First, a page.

- If you have foam, latex or bamboo products (mattresses, pillows etc) the fumes get stuck in these materials more so than anything else in the house – even if they have been locked away in a closed bedroom. We had to sleep on the couch cushions while we aired our mattress and pillows out for 5 days after we returned home from having the floors done
- If you (or a family member) tends to be sensitive to fumes, chemicals or tends to suffer from a lot of allergies the fumes will be unbearable, prepare to be away from the house for up to a week after the job has been finished
- You cannot leave food out and even rooms and cupboards that were closed the entire time will smell and be affected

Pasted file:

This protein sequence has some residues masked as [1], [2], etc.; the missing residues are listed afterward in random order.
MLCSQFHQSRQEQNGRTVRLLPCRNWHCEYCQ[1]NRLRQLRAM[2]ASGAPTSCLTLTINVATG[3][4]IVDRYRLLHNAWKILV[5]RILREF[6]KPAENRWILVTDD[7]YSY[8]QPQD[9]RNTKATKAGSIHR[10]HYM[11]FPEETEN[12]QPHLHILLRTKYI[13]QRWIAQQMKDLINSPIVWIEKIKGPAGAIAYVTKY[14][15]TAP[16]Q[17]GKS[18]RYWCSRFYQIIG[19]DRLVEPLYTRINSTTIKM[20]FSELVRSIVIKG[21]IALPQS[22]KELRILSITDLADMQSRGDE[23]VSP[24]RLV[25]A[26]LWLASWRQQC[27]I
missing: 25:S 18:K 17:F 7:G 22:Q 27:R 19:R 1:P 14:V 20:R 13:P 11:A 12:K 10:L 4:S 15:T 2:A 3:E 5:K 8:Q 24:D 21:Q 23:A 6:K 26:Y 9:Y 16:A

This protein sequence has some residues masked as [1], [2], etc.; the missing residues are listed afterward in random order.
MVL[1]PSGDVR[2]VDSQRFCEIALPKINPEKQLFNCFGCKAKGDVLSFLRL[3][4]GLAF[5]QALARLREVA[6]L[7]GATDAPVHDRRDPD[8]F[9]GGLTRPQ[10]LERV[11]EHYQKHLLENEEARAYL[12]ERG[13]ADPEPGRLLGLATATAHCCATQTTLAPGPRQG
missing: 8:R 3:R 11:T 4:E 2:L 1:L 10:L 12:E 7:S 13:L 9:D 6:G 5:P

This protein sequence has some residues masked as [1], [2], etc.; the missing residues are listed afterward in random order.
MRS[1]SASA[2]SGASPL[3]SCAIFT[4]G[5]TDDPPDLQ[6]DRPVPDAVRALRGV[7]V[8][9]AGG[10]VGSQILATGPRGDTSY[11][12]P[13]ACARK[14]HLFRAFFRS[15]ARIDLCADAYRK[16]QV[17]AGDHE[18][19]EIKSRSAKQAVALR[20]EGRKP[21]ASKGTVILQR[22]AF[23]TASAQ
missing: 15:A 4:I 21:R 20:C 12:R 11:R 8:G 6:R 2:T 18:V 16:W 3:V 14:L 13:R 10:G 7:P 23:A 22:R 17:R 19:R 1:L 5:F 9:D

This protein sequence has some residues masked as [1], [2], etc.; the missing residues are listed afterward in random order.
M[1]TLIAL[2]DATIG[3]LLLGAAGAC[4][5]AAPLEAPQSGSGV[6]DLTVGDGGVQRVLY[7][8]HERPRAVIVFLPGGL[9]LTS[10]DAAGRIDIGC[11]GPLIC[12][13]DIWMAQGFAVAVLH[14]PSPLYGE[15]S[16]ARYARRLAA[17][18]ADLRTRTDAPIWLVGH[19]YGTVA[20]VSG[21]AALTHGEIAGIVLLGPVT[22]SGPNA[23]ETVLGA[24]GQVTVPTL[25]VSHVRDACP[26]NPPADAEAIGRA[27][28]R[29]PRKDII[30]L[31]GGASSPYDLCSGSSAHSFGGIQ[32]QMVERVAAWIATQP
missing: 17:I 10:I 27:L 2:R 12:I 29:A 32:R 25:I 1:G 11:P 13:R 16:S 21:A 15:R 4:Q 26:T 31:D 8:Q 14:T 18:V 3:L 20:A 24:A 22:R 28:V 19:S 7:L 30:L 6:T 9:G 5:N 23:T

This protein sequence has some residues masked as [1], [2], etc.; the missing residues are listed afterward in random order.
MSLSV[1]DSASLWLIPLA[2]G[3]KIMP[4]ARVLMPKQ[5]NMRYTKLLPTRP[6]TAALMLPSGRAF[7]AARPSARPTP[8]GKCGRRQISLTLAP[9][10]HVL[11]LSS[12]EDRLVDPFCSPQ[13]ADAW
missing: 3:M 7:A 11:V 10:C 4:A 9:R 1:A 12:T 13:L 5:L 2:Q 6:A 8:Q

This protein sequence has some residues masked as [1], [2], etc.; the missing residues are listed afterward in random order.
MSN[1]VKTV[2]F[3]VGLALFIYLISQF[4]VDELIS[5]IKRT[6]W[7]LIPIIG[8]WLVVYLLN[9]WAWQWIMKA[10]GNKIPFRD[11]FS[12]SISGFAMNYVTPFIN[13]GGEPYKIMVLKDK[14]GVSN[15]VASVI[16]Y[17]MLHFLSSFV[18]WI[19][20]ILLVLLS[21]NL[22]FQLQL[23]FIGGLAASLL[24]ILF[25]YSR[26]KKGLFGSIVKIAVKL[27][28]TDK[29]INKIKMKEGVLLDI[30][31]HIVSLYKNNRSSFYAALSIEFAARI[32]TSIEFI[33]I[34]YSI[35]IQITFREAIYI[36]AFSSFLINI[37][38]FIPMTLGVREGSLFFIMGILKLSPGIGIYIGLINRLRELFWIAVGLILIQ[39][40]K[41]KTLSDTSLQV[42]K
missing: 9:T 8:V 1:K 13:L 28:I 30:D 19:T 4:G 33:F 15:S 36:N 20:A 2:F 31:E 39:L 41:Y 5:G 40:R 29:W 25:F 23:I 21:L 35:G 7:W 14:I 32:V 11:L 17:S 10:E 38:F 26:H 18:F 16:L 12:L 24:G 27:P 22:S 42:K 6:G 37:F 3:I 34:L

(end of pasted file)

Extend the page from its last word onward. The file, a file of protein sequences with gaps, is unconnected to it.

- If you have animals be mindful of their water bowl because the fumes get into liquids left out
- Move out during and for up to 5 days after the job has been completed.
- Move furnishings out of the house completely
- Have a neighbor open up the whole house to air out each day while you are away. Open the cupboards, put the evaporative cooling on and all extractor fans.It took a good 5 days for all of our bedding, cupboards and the house to air out from the toxic fumes. We had neighbours lend us pillows and bedding and we camped out the back in our studio for a few nights until the fumes left the home and our bedding.
Mistake # 6 – Oil Based Paints